Insulin prices have skyrocketed in recent years and while the new measures recently signed by President Trump in an executive order, could help some people get insulin for less money, it could take some time before the new rules take effect.
In the meantime, Consumer Reports explains what diabetics can do right now to get the lowest possible price on their insulin.
Anne Dina, has been managing her type one diabetes on her own since she was 10 years old.
"Both of my parents are blind, so when I was diagnosed at 10 years old, pretty much all of the care fell solely on myself," Dina said.
Since moving out of her parents' home and no longer on their health insurance, Anne has found it difficult to afford her insulin.
"My insulin usually runs anywhere between two to four-hundred a month," Dina said. "I have had to ration my insulin before because of the expenses of it."
Anne is not alone, since 2014, some commonly prescribed insulins have experienced huge price hikes. But there's good news: Consumer Reports investigative reporter, Lisa Gill says, there are ways to find affordable insulin.
"If you're insured and have a high deductible plan, new federal rules might mean that you just pay a low copay and not the full amount," Gill said. "For example, if you're insured by Cigna, you could get insulin for just 25-dollars. Check with your insurer."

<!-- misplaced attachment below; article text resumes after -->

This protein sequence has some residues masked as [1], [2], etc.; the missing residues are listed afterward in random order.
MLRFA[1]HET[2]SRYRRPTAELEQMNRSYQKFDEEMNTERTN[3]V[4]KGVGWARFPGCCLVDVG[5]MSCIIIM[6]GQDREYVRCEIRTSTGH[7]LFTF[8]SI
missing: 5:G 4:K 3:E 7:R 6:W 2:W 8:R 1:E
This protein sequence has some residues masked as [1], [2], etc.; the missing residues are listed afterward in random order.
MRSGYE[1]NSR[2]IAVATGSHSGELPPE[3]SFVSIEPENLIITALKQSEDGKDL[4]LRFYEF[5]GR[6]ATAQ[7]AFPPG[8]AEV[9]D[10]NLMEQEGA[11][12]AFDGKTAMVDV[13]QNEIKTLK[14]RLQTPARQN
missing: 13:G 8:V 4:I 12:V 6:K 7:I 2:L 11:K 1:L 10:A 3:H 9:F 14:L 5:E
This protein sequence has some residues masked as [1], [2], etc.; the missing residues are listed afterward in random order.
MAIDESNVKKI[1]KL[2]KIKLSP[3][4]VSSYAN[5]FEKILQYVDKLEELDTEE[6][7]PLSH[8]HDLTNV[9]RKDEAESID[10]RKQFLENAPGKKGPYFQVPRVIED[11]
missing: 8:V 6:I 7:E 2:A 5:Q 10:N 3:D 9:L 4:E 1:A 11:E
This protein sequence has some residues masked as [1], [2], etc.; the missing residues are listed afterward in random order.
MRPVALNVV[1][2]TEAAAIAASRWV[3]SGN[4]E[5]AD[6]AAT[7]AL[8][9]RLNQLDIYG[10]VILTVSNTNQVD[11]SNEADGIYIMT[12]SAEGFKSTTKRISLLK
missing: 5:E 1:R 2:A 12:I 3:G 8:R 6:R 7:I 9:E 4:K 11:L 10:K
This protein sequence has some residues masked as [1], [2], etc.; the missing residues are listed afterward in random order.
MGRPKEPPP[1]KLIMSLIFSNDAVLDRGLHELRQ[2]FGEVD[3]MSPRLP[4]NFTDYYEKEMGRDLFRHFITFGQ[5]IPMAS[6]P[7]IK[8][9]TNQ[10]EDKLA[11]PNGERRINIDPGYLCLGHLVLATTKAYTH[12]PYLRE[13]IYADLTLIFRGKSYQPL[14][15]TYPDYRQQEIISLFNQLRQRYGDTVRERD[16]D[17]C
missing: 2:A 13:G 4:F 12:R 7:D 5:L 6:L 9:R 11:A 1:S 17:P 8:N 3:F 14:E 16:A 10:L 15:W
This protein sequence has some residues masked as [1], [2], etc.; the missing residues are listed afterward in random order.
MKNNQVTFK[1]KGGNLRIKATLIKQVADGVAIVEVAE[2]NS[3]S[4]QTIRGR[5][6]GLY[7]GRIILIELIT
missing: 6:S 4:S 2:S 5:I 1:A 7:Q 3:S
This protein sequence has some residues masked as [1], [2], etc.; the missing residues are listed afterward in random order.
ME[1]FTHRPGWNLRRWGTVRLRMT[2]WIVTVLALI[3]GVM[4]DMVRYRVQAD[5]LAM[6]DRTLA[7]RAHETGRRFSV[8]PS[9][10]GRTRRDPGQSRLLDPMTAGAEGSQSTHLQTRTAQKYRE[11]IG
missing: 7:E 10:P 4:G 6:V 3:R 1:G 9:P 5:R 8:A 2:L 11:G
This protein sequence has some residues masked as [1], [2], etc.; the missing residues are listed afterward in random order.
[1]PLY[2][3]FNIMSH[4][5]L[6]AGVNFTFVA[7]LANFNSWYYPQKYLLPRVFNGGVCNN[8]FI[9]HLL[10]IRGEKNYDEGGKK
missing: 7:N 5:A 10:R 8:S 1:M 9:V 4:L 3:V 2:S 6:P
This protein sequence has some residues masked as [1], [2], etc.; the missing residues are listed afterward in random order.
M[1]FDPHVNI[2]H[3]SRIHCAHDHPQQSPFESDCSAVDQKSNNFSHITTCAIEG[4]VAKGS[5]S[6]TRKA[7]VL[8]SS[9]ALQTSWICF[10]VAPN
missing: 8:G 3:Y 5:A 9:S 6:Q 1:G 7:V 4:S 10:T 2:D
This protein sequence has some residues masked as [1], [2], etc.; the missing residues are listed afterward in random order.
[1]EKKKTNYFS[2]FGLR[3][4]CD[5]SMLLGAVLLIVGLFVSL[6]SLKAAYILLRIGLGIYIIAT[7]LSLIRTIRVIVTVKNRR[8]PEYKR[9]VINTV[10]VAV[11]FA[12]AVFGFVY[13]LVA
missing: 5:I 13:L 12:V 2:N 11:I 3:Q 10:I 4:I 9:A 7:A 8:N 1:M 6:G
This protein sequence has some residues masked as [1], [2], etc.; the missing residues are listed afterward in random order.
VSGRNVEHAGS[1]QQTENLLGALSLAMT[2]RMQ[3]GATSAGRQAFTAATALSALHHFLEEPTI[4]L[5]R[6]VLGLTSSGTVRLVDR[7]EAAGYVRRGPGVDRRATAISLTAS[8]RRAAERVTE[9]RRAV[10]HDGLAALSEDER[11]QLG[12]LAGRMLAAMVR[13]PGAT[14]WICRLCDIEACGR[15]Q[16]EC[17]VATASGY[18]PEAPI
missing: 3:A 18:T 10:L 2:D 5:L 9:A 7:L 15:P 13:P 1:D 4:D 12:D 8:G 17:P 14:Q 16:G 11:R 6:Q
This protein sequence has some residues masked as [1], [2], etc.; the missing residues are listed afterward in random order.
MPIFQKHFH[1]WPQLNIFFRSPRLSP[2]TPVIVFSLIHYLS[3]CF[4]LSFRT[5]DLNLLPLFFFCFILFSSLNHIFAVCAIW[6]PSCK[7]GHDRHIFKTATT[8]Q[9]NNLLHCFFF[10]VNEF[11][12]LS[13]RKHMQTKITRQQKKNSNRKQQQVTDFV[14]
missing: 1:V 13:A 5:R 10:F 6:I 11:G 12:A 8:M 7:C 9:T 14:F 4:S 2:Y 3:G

If your insurance company has not yet set low or zero copays, or if you don't have insurance, consider an authorized generic insulin.
"Some companies have an 'authorized generic,' that is cheaper. Eli Lilly's authorized generic version of Humalog, called insulin lispro is half the price at just $150 per-month," Gill said.
And if you have to stick with a branded insulin, there are some lower-cost options now available.
You could also consider human insulin. Novo Nordisk's human insulin is available at certain pharmacies for about 25-dollars, depending on your insurance status and plan. If you don't have insurance, see if the insulin manufacturer has a patient assistance program where you could get it for free, if you qualify.
Anne has since found a job with health insurance that now pays for her insulin. But she feels the system needs to be fixed.
"It's not a disease that we could really help or that we really asked for, so to have to pay these outrageous prices is just crazy," Dina said.
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Consumer Reports: Lowering insulin costs for diabetics